Now firmly placed as a mainstream item, ebooks have grown in popularity enough for many libraries to have started making digital versions from their catalogue available for lending.
The only thing you’ll need, except your eReader and an appropriate library card, is an Adobe ID (see below).
Most libraries that do provide ebooks are using the Adobe DRM protection system, which also means that most dedicated eReaders (Sony, Kobo, etc) and several eReader apps (Bluefire, OverDrive) can be used to read these DRM protected library ebooks.
I’m going to write three very short tutorials on how to get your library ebook onto your eReader/App. One of these three options should give you enough information even if yours is not actually covered here. Continue reading “Library Books & eReaders”
I Twittered (@epub) about the Cleveland Public Library press release when it was first announced, and David from TeleRead has also written a post on this. “This” being that the Cleveland library is the first library to offer up eBook downloads in the EPUB format! Naturally this is great news for the EPUB fans, but more importantly it’s great for the general public at large.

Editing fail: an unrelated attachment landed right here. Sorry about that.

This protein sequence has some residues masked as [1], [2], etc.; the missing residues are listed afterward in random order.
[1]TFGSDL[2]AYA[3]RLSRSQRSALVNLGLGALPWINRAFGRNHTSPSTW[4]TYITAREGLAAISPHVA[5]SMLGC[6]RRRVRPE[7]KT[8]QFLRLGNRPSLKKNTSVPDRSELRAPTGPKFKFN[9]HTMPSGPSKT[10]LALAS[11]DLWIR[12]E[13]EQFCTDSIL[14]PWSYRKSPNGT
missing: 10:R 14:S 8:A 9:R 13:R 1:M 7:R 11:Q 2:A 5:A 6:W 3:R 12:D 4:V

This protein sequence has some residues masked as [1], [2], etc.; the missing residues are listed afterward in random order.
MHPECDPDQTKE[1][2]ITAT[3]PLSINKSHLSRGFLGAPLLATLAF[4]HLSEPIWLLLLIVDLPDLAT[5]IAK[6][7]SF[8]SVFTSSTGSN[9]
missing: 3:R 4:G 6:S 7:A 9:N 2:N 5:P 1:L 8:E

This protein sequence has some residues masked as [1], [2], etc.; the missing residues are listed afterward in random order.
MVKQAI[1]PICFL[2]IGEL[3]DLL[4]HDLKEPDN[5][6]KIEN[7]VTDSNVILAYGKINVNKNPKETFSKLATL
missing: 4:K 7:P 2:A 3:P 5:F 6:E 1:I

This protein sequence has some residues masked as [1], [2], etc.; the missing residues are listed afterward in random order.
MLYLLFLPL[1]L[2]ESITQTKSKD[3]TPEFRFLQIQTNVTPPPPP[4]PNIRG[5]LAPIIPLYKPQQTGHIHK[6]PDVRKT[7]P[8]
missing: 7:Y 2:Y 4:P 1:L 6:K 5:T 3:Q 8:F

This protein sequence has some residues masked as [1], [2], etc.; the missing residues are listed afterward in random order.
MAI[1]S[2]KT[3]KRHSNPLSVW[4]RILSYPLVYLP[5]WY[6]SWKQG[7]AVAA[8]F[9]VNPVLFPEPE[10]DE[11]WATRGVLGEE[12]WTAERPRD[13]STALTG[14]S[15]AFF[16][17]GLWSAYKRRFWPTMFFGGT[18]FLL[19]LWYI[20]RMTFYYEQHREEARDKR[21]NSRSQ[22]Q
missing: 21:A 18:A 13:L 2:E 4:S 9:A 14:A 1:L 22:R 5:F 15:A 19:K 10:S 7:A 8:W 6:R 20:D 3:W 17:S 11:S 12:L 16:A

OverDrive are providing them and another 8,500 libraries access to EPUB books for borrowing. We must also presume that as OverDrive increase their number of EPUB titles , all these libraries will be offered them too.
As TeleRead mentions, it would be great if they could also offer their books via popular iPhone readers such as Stanza which could then encourage younger readers to get back to books.
I expect 8,500 libraries is a good coverage across the U.S. but as an European I hope our libraries can strike a similiar deal. If both sides of the big pond can offer up these services then there’s potential for more countries to follow suit, which would be particularly useful for those where moving a ton of paper books around can be quite difficult and expensive.